How People Under 65 Can Qualify for a Medicare Advantage Plan


When you turn 65, you will be immediately able to enroll in Medicare insurance. Medicare Parts A & B or medicare advantage (also known as Part C) are the two most prominent choices. Choosing the right medicare plan is essential. You need to consider your needs while you look for coverage and prices of each plan and see what fits best.

However, medicare advantage plans aren’t just for senior citizens. People with certain disabilities, including end-stage renal disease, can apply for Medicare advantage, even though they are under 65. In the article below you can see what the conditions to apply for Medicare Advantage are for people who are younger than 65.

Eligibility with Disability


People with certain disabilities might be able to apply for both Medicare Part A and Part B and Medicare Advantage. In order to become eligible and receive insurance, you must have been unable to work for 365 days or more.

The other way to receive it is to have been eligible for Social Security or Railroad Retirement Board benefits for 2 years or longer.

People younger than 65 who are eligible for Medicare must have a disability that prevents them from working. The condition needs to be serious to this degree. Even if it is a serious condition and you are unable to go to work, you may not receive healthcare. That’s because the disability needs to be on the Social Security Administration’s list.

Some examples that would allow you to apply for Medicare Advantage plan include diseases such as chronic respiratory disorders like cystic fibrosis, chronic liver disease, hearing loss or inflammatory bowel disease.

Medicare Advantage Eligibility for End-Stage Renal Disease (ESRD)


End-Stage Renal Disease is a kidney disease that is quite severe. People who suffer from ESRD either need a transplant or dialysis to get healthy. ESRD patients cannot survive for long unless they receive one of these treatments. Therefore, it is necessary to act quickly to save their lives.

When it comes to health insurance choices for ESRD patients, they can receive Original Medicare, but in most cases, they will be denied Medicare Advantage. There are some exceptions and you can receive the Advantage if you opt either for certain plans, or if you have gone through some procedures in the past. But, let’s analyze this in more detail below:

  1. Special Needs Plan – One of Part C plans is called Special Needs Plan or SNP. This plan aims at groups of people who have specific disabilities and suffer from diseases such as dementia, autoimmune disease or diabetes. However, some SNPs cover ESRDs while some don’t and this is something you will need to check with the insurance provider. It is possible to find plans for your ESRD but it may take you a while and time is something you don’t have. You can always give up on the SNP and go with the original insurance, but it is worth a shot.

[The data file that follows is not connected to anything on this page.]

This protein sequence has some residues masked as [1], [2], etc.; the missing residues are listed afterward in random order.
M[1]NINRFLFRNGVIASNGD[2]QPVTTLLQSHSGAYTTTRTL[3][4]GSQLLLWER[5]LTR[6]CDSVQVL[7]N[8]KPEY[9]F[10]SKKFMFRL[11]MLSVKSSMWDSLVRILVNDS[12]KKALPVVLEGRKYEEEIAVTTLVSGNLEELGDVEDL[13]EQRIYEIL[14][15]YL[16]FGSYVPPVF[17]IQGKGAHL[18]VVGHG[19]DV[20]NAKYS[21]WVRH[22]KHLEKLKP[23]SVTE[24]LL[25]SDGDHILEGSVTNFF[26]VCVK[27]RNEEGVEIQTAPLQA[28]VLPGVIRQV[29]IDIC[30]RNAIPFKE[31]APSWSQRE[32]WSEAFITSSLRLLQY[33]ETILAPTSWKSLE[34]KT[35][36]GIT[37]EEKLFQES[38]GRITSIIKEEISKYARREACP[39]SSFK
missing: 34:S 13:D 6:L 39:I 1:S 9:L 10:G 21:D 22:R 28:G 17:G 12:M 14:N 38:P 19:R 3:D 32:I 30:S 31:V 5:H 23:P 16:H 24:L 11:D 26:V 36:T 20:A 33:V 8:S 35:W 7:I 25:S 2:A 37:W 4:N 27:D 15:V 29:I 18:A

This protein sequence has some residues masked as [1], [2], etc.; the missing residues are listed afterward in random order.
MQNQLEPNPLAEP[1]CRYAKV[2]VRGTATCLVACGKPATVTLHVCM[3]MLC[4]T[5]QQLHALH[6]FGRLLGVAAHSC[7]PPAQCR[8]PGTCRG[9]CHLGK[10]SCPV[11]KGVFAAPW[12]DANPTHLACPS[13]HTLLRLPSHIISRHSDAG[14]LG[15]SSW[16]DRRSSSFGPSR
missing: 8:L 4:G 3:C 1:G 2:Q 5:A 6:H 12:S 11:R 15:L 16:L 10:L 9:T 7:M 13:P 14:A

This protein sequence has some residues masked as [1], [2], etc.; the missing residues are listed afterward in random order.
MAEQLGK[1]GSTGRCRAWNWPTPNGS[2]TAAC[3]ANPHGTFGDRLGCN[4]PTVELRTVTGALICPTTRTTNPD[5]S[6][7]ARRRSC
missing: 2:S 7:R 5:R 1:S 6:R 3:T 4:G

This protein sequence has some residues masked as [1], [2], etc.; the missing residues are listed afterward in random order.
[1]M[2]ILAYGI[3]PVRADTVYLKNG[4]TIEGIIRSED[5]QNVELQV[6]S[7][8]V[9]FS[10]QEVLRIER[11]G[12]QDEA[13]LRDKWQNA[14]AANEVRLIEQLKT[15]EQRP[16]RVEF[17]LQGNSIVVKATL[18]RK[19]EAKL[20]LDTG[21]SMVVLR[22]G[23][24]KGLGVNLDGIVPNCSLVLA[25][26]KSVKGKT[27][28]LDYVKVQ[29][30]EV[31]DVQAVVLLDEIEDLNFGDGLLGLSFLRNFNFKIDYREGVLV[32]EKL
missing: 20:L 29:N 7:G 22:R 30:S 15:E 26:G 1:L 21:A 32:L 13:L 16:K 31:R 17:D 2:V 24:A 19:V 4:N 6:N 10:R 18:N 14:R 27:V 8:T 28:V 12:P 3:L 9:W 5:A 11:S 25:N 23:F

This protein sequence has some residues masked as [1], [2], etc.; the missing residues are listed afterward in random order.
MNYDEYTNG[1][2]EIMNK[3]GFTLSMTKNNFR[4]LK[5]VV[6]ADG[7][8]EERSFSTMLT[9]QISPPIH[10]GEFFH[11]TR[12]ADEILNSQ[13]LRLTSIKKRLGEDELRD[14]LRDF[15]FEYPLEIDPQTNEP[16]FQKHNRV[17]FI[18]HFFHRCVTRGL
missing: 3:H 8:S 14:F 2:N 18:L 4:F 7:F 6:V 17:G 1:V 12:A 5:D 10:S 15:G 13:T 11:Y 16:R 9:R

2. You develop ESRD when you already have Medicare Advantage – There is always a possibility to develop End-Stage Renal Disease after you purchase your plan. Nobody can tell when this can happen. If you already have Medicare Advantage and then you get ESRD, there is a possibility to stay in this plan. Make sure to check this with the insurance provider to avoid any potential issues that may ensue.
  3. You had a successful kidney transplant but you are still eligible for Medicare – Medicare coverage ends 36 months after a successful transplant.
  4. You are enrolled in Medicare with the company that provides Medicare Advantage too – If you receive your employer’s health benefits, you may be able to switch between the plans and choose Advantage if you already had a Medicare plan with the same provider.

These are the exceptions to the rule and they are very rare


Other than one of the exceptions mentioned above, you must meet the other criteria too. All the other Medicare eligibility requirements still count, which is something to keep in mind.

People who are younger than 65 and have ESRD will be able to enroll in Medicare Advantage under the following conditions:

  • When you undergo the fourth month of dialysis care in a dialysis facility
  • If you participate in a home dialysis program.

The coverage that you may receive with the Medicare Advantage Plan ends either 1 year after you have stopped receiving treatment or 36 months after your kidney transplant.

Sometimes, Medicare Advantage may not be the best solution for ESRD patients. If you are under 65 and you have ESRD or any other condition, you need to choose your plan carefully. For eligible Medicare recipients, you can learn more about Medicare Advantage and see which plan is best for you.